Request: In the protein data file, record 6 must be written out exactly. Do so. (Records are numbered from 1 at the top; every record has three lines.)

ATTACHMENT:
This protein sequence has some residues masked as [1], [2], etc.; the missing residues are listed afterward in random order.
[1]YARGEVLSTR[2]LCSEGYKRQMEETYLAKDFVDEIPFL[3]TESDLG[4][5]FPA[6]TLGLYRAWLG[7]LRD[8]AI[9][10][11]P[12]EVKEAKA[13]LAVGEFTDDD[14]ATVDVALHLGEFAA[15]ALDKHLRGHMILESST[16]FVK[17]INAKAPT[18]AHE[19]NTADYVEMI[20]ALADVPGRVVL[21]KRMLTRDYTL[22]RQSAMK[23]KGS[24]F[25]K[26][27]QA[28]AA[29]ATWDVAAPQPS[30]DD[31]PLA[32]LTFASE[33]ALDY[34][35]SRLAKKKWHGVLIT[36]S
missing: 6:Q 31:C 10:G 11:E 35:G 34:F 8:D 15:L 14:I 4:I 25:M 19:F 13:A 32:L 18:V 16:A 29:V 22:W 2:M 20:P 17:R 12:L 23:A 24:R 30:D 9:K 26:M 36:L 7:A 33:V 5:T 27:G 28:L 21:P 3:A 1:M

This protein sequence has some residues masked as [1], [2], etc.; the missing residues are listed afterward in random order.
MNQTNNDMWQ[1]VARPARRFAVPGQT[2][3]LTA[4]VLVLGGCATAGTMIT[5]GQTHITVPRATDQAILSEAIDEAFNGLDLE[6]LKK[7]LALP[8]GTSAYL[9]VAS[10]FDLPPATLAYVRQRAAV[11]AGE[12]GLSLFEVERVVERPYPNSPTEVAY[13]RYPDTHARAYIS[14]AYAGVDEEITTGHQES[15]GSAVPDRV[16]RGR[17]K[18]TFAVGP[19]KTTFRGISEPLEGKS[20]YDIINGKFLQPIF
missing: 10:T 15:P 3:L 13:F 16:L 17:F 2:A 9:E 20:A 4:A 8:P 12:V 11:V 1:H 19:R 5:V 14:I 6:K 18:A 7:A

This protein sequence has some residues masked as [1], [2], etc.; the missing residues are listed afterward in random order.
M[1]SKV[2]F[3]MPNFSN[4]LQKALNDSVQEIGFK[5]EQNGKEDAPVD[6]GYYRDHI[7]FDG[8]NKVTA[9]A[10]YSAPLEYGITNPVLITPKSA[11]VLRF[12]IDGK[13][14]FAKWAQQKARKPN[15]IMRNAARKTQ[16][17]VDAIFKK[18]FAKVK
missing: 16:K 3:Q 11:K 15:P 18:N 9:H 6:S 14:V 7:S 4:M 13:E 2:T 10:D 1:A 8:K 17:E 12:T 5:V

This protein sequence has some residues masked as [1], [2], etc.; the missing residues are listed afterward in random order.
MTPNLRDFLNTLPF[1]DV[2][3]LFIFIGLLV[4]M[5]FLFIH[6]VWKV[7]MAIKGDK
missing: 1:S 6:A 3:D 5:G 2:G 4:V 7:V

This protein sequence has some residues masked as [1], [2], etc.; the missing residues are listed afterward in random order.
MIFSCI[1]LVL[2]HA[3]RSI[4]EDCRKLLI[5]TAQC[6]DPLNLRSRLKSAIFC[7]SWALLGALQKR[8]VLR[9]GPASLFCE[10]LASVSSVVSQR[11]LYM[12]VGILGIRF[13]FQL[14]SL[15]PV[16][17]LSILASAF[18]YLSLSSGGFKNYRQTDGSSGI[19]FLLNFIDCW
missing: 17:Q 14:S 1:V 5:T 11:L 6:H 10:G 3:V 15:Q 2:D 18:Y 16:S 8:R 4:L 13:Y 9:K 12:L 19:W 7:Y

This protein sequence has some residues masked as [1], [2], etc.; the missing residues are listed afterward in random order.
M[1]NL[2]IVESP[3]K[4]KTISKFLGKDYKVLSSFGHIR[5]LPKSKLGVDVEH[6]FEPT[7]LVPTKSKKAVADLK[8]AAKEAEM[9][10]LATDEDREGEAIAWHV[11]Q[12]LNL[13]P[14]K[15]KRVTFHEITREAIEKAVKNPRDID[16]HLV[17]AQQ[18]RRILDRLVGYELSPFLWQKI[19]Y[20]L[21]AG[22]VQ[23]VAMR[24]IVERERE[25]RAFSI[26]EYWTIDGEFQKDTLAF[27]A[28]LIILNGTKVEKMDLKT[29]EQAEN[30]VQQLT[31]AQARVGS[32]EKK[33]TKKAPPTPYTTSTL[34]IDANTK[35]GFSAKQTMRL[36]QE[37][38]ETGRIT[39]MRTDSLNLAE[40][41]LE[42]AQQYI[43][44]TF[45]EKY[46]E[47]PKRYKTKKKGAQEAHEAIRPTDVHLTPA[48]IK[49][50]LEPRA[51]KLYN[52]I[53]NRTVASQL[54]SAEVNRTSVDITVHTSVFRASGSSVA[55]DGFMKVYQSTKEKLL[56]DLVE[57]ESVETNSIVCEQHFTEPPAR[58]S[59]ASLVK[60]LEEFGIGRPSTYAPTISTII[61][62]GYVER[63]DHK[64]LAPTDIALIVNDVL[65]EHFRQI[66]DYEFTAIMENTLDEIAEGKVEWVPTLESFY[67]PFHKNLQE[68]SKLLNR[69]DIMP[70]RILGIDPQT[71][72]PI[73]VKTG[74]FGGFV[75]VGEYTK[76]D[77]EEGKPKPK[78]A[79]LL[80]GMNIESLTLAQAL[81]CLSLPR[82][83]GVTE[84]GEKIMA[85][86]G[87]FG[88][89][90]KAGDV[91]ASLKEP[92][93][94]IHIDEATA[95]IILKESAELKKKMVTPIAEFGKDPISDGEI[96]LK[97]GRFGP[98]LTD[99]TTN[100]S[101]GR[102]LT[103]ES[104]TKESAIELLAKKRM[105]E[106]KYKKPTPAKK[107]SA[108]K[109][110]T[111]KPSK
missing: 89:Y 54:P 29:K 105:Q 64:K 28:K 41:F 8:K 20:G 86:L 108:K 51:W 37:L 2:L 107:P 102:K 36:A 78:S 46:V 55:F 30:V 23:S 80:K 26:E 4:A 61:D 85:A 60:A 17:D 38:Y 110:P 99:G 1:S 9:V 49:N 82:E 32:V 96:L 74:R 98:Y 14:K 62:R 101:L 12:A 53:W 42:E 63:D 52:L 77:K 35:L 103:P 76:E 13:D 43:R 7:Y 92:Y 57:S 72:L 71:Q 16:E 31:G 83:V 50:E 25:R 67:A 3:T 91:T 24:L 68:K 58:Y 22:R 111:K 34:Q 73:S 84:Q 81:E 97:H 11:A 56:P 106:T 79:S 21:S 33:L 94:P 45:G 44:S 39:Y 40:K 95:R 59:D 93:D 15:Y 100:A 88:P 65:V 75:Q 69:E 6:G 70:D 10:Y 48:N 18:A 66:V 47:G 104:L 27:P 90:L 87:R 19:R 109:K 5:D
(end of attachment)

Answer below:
This protein sequence has some residues masked as [1], [2], etc.; the missing residues are listed afterward in random order.
M[1]NL[2]IVESP[3]K[4]KTISKFLGKDYKVLSSFGHIR[5]LPKSKLGVDVEH[6]FEPT[7]LVPTKSKKAVADLK[8]AAKEAEM[9][10]LATDEDREGEAIAWHV[11]Q[12]LNL[13]P[14]K[15]KRVTFHEITREAIEKAVKNPRDID[16]HLV[17]AQQ[18]RRILDRLVGYELSPFLWQKI[19]Y[20]L[21]AG[22]VQ[23]VAMR[24]IVERERE[25]RAFSI[26]EYWTIDGEFQKDTLAF[27]A[28]LIILNGTKVEKMDLKT[29]EQAEN[30]VQQLT[31]AQARVGS[32]EKK[33]TKKAPPTPYTTSTL[34]IDANTK[35]GFSAKQTMRL[36]QE[37][38]ETGRIT[39]MRTDSLNLAE[40][41]LE[42]AQQYI[43][44]TF[45]EKY[46]E[47]PKRYKTKKKGAQEAHEAIRPTDVHLTPA[48]IK[49][50]LEPRA[51]KLYN[52]I[53]NRTVASQL[54]SAEVNRTSVDITVHTSVFRASGSSVA[55]DGFMKVYQSTKEKLL[56]DLVE[57]ESVETNSIVCEQHFTEPPAR[58]S[59]ASLVK[60]LEEFGIGRPSTYAPTISTII[61][62]GYVER[63]DHK[64]LAPTDIALIVNDVL[65]EHFRQI[66]DYEFTAIMENTLDEIAEGKVEWVPTLESFY[67]PFHKNLQE[68]SKLLNR[69]DIMP[70]RILGIDPQT[71][72]PI[73]VKTG[74]FGGFV[75]VGEYTK[76]D[77]EEGKPKPK[78]A[79]LL[80]GMNIESLTLAQAL[81]CLSLPR[82][83]GVTE[84]GEKIMA[85][86]G[87]FG[88][89][90]KAGDV[91]ASLKEP[92][93][94]IHIDEATA[95]IILKESAELKKKMVTPIAEFGKDPISDGEI[96]LK[97]GRFGP[98]LTD[99]TTN[100]S[101]GR[102]LT[103]ES[104]TKESAIELLAKKRM[105]E[106]KYKKPTPAKK[107]SA[108]K[109][110]T[111]KPSK
missing: 89:Y 54:P 29:K 105:Q 64:K 28:K 41:F 8:K 20:G 86:L 108:K 51:W 37:L 2:L 107:P 102:K 36:A 78:S 46:V 55:F 30:V 23:S 80:K 26:E 4:A 61:D 85:A 60:A 17:D 38:Y 110:P 99:G 1:S 9:V 49:N 82:E 32:V 96:L 74:R 98:Y 14:K 62:R 101:L 12:A 53:W 42:E 63:D 52:L 77:K 35:L 103:P 76:E 13:D 43:R 7:Y 92:Y 57:S 72:L 71:Q 16:E 31:G 83:V 50:E 25:R 67:A 3:T 91:T 24:L 68:K 58:Y 22:R 111:K 34:Q 73:S 84:Q 81:E 97:H 11:A 56:P 106:T 79:S 21:S 33:L 94:P 45:G 44:S 39:Y 40:K 95:R 59:D 93:D 15:Y 100:A 88:P 65:V 75:Q 69:E 6:G 70:D 10:Y 48:N 18:A 66:V 47:G 104:L 27:P 90:L 87:R 19:R 109:K 5:D